A quite gorgeous sunny Saturday in April 2010 and for the third Saturday in a row I was on the cycle and off on a fairly long ride. I had started out with a re-visit to Glatton before heading to the church of St Giles at Holme.
This is a nice setting, with the church set just back from the small village green, which has the village sign on it. At the foot of the village sign is a representation of a man leading a horse, which is towing a boat, which has a cross on it and a flag flying. More of that later.
The modern church of St Giles was built as recently as 1862, replacing an earlier church with the same dedication.
The previous church of St. Giles consisted of a chancel, nave with side aisles, south porch and a bell-cote for two bells on the west end. Some of the piers were of the 12th century while others were of the 13th century; the bell-cote was of the later date. The windows were inserted in the 15th century and later, with the south porch being added after that date.
So, a "new build" and this church used to be very difficult to photograph, due to there being a large tree just inside the church gate. However, during the winter of 2013, the tree became unsafe and was taken down after a large branch fell off and damaged the church roof in the process. Sad to see a lovely old tree go, but a lot safer now and a lot easier to get a clear shot of the exterior!
Both of the bells here date from the time of the previous church. Starting with the oldest of the two, this comes from the Stamford bellfoundry, and was cast by Thomas Norris in 1670. The second bell is a curiousity! If you said to someone interested in church bells that it was cast in Peterborough then the name that would spring to mind would be Henry Penn. Not so here though as this one was cast in 1835 by a Mr Stanley, who had an ironmongers shop in Long Causeway in the city. He passed away in 1856, and the Stanley Recreation ground was named after him. North, in his superb series of books detailing church bells in the area, suggests that this bell might be unique to Stanley. Perhaps the quality might not have been too good as it was marked down as being cracked by the time that North's study was undertaken in the 1860's!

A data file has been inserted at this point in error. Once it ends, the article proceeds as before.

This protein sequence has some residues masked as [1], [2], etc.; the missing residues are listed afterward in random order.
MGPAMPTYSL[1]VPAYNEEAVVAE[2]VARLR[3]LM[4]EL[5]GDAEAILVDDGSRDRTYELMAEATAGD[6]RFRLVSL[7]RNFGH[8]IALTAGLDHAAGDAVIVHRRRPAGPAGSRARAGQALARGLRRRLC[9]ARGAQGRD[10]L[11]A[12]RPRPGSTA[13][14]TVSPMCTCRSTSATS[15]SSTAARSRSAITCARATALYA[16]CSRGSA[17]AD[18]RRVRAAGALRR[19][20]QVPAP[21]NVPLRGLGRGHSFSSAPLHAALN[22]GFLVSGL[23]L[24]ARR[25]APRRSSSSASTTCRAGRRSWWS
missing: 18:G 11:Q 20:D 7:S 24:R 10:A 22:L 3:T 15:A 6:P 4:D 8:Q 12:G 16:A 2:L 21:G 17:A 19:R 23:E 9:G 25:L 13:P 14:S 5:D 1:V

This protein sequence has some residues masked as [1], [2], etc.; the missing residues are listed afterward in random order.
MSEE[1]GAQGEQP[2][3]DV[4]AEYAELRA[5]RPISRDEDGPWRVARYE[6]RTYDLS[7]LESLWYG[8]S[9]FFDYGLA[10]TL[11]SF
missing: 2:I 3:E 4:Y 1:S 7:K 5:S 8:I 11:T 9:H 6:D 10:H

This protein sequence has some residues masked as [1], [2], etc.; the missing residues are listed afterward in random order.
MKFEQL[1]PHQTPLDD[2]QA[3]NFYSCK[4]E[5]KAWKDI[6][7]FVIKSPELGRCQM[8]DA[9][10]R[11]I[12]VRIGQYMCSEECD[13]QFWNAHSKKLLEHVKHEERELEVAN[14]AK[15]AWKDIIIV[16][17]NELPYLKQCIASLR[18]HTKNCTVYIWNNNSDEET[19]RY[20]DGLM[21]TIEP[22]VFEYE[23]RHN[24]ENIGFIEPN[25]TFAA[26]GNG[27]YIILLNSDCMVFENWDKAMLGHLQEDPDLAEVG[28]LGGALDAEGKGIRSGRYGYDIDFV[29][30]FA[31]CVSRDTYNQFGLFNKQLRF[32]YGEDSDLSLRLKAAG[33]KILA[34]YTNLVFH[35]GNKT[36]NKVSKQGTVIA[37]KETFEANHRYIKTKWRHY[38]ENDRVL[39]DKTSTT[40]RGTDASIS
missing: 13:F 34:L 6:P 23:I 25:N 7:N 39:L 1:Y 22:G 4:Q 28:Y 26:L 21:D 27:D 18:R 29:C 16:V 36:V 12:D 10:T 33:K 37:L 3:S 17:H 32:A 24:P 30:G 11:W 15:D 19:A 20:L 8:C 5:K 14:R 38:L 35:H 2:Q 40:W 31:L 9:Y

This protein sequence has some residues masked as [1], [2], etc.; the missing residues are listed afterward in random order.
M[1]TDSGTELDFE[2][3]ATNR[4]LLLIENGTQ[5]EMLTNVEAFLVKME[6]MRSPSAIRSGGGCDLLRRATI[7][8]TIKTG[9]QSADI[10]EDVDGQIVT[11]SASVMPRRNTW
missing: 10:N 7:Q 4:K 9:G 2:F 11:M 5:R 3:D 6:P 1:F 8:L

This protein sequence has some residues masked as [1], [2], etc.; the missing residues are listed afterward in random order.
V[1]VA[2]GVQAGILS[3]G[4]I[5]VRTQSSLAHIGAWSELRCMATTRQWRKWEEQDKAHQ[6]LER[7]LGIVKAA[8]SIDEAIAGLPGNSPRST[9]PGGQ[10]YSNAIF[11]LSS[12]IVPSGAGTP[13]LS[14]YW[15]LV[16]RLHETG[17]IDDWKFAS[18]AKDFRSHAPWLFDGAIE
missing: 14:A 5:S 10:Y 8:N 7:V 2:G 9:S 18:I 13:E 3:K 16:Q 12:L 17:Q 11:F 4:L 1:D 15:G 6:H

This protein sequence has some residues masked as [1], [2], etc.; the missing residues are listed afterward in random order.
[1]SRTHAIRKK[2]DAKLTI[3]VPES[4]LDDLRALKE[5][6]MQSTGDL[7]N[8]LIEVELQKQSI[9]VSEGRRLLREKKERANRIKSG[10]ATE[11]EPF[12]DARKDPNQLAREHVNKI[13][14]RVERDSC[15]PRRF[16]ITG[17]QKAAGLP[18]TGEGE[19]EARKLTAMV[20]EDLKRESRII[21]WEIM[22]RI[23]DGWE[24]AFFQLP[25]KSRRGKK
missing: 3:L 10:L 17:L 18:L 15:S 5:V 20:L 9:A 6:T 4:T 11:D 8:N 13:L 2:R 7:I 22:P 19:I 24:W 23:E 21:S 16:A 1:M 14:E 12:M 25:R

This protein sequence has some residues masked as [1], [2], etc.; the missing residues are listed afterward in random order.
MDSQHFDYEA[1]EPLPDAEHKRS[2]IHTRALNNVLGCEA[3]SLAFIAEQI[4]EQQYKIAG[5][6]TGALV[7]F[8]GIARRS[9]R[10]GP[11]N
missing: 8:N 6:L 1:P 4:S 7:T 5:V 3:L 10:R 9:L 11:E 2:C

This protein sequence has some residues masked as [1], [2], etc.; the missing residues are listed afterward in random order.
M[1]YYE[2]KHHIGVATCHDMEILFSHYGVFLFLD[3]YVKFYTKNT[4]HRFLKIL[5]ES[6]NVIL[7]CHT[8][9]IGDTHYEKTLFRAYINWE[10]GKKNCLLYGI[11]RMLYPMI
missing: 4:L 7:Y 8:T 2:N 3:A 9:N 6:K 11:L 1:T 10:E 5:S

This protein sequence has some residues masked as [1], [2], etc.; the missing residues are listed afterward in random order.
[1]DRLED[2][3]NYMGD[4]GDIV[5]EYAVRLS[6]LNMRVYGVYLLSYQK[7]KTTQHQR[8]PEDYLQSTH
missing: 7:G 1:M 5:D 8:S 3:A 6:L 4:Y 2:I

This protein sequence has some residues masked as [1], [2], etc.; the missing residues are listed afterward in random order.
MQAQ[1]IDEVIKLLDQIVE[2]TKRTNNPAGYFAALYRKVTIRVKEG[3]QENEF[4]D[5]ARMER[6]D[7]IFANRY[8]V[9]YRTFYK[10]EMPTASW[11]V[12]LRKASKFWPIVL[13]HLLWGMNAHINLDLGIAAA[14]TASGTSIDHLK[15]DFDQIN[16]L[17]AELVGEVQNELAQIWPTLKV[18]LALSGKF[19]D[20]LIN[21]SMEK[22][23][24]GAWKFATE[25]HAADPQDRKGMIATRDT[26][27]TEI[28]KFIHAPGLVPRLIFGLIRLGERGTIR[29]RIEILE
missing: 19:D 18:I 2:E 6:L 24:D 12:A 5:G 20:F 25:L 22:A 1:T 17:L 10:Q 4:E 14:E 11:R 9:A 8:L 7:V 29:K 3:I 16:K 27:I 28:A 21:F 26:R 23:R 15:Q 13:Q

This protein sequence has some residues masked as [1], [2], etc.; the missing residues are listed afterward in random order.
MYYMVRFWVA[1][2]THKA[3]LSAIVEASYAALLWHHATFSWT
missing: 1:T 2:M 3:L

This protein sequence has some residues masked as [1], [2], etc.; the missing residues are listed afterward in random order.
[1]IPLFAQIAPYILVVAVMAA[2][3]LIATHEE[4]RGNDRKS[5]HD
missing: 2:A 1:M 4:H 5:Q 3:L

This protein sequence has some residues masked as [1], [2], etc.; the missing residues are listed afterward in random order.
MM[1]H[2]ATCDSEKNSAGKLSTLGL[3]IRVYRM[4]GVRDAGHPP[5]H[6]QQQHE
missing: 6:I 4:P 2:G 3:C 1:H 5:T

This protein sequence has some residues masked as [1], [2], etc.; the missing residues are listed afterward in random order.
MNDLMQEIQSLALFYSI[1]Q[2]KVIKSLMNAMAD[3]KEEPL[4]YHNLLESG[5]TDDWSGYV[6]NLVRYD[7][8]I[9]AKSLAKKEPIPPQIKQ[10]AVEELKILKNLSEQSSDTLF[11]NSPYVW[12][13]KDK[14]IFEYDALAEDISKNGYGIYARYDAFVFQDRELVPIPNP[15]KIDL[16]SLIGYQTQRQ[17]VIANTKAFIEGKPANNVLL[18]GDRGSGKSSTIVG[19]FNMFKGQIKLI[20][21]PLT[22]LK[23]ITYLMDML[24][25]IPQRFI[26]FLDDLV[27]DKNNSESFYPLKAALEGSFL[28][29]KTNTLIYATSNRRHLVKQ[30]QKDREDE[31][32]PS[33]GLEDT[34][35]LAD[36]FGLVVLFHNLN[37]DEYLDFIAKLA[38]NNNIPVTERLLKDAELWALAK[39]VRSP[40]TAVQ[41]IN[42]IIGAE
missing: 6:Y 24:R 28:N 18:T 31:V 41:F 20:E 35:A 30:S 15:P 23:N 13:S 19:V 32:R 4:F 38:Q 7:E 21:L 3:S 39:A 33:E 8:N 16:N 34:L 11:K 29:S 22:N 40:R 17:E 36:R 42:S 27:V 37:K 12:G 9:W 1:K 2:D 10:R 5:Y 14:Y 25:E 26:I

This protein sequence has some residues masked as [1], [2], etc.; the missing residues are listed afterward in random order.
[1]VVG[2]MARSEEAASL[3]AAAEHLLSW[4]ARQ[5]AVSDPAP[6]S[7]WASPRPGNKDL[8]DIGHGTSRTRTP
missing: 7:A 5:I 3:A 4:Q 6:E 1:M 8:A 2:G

Okay, I mentioned earlier on about the boat being led by a man with a horse, which appears on the village sign. This is a depiction of the Floating Church of Holme, which was famous here in late Victorian and early Edwardian times.
The floating church was the idea of the Revd G Broke B A, who was the Rector of Holme and the idea of a floating church was supported by the Bishop of Ely. who sanctioned the idea in the 1890's. The idea was simple, to get a church in to areas of the fens which were difficult to reach, and where the people who lived were unable to worship.
The boat was dedicated in April 1897. The vessel had no bell but it used to display two flags, the flag of St George and the flag of St Andrew which could be seen at good distances across the Fens. Between April 1897 and October 1904 seventy-four baptisms took place, and a special card used to be issued to those who had been baptised on the floating church.
Apart from its altar, font and cross the floating church had a lectern also used as the pulpit, a harmonium, even a small vestry and, of course, a bilge pump. The vessel was 30 feet long and about 10 feet wide and could accommodate up to 50 worshippers. The congregations were usually very well attended.
It had several large windows which could be folded upwards to allow people on the bank to hear and take part in services. A Floating Church choir was made up from three families and bible classes were held on the vessel and needlework classes for girls......and for any animal lovers out there, the name of the horse that pulled the boat along was Boxer!
In 1897 this fascinating church featured in an article in the Strand magazine which stated "the Floating Church of the Fens is unique, being the only one in the world." Fascinating stuff.
The church here is usually to be found locked. The two photographs of the stained glass were taken at a candlemass service and it was at one of these, with the sun sinking fast, that the photograph of the exterior at the top of this page was taken. This is the first time that I had really been able to see the exterior properly, such was the size of the tree that previously covered it. Victorian churches are not really a great love of mine, to be trithful. But this is a very attractive building and is certainly worth looking at if you are in the vicinity.